U.S. General Knowledge #20

Answer these random questions with an American focus.
Quiz by Quizmaster
Last updated: April 19, 2017
First submittedApril 19, 2017
Times taken6,877
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By value, what are the two top crops grown in the United States?
What buck-toothed animal is the largest species of rodent in the U.S.?
American Beaver
Who is the only U.S. President to have killed someone in a duel?
Andrew Jackson
What type of animal is the mascot of Honey Nut Cheerios?
Two African-Americans served as Secretary of State under George W. Bush.
What are their names?
Colin Powell
Condoleezza Rice
What do spelunkers explore?
What is the longest-running scripted, prime-time show in American television history?
The Simpsons
What northwest river does the Grand Coulee Dam dam?
In terms of college campuses, what is the abbreviation "quad" short for?
What theme park is co-owned by Dolly Parton?
With 1.5 million people, what is the most populous state capital by city proper population?
What food product is sometimes known as a spud?
What restaurant chain offers square-shaped hamburgers so as not to "cut corners"?
What evil doll first appeared in the movie "Child's Play"?
Which office-oriented comic featured animals named Dogbert and Catbert?
What character from "The Dukes of Hazzard" was famous for wearing very short jean shorts?
Daisy Duke
What state's official dog breed is the Malamute?
What word is stereotypically yelled by a doctor prior to using defibrillation paddles?
Level 77
Apr 19, 2017
I wouldn't say that "quad" is a particularly American thing. Most of the Oxford colleges have a number of quads.
Level 80
Apr 22, 2017
+1. My Australian high school had one, as did my Australian university.
Level 74
Apr 22, 2017
My uni in NZ also had a quad, the central square.
Level 72
Jun 18, 2017
Or spud
Level 56
Nov 5, 2020
We call them spudrangles.
Level 62
Apr 19, 2017
Soybeans? I was expecting wheat.
Level 64
Apr 20, 2017
Soybeans are used often in rotation with corn because soybeans are nitrogen-fixing (indirectly, symbiotic bacteria on roots). So farmers can use either a corn-soybean-corn-soybean rotation or a larger rotation like corn-soybean-wheat-alfalfa. Alfalfa fixes nitrogen like soybean does. Sadly, soybeans are used in almost everything nowadays because it's so cheap and available... It contains phytoestrogens and has a horrible amino acid profile but is still used in alot of health/protein bars.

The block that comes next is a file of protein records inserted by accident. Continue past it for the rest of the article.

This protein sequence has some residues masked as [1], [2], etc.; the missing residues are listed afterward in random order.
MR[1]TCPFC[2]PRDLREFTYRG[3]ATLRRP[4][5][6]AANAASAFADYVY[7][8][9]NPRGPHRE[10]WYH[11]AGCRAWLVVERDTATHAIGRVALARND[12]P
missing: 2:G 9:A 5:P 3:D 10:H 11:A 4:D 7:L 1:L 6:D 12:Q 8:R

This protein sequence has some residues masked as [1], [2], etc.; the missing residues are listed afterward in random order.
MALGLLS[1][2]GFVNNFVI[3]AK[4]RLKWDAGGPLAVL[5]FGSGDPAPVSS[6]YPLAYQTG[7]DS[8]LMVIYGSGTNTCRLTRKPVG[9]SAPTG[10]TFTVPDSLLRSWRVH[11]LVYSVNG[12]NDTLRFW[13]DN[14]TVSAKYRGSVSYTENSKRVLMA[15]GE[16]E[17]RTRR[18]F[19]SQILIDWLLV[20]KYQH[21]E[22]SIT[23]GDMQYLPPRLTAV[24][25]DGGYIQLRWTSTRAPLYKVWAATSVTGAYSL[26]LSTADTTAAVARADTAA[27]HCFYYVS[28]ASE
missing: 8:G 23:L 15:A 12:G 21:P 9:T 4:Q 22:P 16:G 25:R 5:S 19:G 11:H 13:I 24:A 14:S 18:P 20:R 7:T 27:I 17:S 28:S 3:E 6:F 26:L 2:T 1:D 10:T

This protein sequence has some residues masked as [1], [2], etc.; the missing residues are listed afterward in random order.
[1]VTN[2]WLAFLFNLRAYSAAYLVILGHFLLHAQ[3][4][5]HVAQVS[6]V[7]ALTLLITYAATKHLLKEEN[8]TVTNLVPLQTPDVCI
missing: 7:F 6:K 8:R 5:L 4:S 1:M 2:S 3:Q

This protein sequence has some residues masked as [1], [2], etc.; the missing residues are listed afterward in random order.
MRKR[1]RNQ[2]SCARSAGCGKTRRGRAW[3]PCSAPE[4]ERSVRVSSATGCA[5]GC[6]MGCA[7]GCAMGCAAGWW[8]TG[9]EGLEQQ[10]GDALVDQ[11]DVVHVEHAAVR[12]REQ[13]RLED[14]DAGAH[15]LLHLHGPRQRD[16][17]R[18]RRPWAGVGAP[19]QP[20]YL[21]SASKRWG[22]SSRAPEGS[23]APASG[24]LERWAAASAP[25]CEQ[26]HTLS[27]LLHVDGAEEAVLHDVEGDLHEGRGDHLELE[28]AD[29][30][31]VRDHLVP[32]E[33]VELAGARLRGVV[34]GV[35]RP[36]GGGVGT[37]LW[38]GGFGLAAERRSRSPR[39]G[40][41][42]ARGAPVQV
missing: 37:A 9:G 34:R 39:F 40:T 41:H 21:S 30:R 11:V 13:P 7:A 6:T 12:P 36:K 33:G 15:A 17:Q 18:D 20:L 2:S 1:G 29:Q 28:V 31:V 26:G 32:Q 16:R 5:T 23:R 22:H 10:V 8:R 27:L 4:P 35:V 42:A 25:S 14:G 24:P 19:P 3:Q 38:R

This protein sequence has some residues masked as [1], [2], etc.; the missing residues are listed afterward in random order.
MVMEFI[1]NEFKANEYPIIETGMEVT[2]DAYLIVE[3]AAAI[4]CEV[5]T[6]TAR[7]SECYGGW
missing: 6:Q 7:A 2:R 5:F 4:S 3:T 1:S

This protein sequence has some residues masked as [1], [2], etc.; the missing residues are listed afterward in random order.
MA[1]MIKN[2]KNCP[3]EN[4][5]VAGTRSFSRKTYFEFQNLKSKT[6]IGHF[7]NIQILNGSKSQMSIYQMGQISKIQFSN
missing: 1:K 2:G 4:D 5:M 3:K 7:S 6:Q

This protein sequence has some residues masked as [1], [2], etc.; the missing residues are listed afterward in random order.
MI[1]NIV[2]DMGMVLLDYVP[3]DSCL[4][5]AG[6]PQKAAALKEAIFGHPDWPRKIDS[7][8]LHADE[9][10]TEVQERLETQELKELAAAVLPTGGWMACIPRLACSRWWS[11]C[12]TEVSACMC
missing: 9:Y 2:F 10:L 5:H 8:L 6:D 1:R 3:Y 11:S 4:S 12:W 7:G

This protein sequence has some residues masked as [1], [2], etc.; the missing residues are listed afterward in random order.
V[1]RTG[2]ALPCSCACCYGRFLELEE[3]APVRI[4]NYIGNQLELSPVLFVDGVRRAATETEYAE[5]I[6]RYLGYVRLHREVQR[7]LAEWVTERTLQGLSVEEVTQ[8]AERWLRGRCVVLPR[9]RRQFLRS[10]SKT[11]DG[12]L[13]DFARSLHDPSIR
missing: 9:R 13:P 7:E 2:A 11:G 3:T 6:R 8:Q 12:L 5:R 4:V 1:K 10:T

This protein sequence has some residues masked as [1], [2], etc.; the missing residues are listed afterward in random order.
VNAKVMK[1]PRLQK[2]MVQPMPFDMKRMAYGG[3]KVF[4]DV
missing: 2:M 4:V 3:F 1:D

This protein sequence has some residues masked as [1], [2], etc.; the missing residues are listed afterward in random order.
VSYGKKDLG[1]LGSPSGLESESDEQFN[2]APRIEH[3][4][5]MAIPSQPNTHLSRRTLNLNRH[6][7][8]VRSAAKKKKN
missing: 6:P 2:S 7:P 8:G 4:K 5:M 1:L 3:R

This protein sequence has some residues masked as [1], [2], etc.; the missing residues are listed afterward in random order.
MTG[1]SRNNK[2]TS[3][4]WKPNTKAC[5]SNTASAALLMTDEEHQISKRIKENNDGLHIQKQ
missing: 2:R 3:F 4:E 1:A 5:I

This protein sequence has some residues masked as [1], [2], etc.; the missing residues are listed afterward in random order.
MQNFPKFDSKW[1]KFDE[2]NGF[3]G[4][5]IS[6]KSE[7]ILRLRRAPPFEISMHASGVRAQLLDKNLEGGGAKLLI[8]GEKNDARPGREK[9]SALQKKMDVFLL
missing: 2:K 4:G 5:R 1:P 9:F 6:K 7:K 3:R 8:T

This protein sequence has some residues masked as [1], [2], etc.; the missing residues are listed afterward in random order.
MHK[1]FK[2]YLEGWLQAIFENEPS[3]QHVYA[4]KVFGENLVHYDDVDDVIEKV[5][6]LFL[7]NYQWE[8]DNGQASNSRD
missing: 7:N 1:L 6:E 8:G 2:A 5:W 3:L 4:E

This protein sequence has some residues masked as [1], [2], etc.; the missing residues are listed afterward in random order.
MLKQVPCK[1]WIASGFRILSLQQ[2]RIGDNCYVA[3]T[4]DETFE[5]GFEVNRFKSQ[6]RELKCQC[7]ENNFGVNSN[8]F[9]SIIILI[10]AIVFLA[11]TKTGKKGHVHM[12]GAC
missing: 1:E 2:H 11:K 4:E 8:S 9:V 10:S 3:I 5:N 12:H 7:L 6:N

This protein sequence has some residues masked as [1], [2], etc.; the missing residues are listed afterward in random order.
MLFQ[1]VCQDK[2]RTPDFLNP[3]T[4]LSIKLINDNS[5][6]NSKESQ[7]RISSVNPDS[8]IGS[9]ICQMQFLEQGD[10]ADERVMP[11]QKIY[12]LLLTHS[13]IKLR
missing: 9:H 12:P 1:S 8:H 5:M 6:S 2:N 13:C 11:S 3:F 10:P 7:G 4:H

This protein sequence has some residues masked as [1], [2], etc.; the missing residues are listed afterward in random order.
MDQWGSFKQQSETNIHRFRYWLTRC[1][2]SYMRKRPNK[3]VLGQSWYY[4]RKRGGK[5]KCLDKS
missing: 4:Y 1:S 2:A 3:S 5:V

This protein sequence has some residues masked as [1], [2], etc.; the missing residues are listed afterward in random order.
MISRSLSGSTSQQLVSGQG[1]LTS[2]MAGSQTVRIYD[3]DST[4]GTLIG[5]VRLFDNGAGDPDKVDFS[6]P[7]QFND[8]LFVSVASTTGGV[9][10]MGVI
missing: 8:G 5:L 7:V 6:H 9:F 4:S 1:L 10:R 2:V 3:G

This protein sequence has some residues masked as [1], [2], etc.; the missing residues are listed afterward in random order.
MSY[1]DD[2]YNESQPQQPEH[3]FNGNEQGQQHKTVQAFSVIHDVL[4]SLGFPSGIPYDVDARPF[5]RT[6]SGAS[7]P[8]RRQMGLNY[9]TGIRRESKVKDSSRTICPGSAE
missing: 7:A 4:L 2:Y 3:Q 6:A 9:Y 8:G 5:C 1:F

Level 79
Jun 17, 2017
Around 70 percent of the soybeans grown in the US are used for animal feed rather than human consumption. In my area of the mid or upper south, we doublecropped wheat and soybeans in the same year. We planted wheat in the fall, harvested it the next June, baled the straw, and then no-till planted a quick-maturing soybean variety after the wheat was harvested. The next spring we planted milo in the field and then sowed wheat after the milo was combined in the early fall. It was a three-way rotation that worked well for us. We planted milo instead of corn because we didn't have irrigation and corn is a heavy feeder and also needs a lot of water.
Level 83
Apr 20, 2017
Seems like I hardly ever see a wheat field here (north central USA). It's all corn and soybeans. Further south you tend to see more.
Level 73
Jun 17, 2017
I got Condoleeza Rice, Bee, and Potato all from trying to guess the other crop.
Level 58
Jun 18, 2017
Where you spelling it "been"?
Level 76
Jun 24, 2017
Level 71
Jul 19, 2018
I've worked in Emergency Departments for 30 years in three countries and have never once (fortunately) heard anyone merely shout "clear" before delivering a DC shock. Indeed, if they did, I would counsel them that their instruction was manifestly unclear. Does this piece of idiocy emanate from a US soap opera by any chance?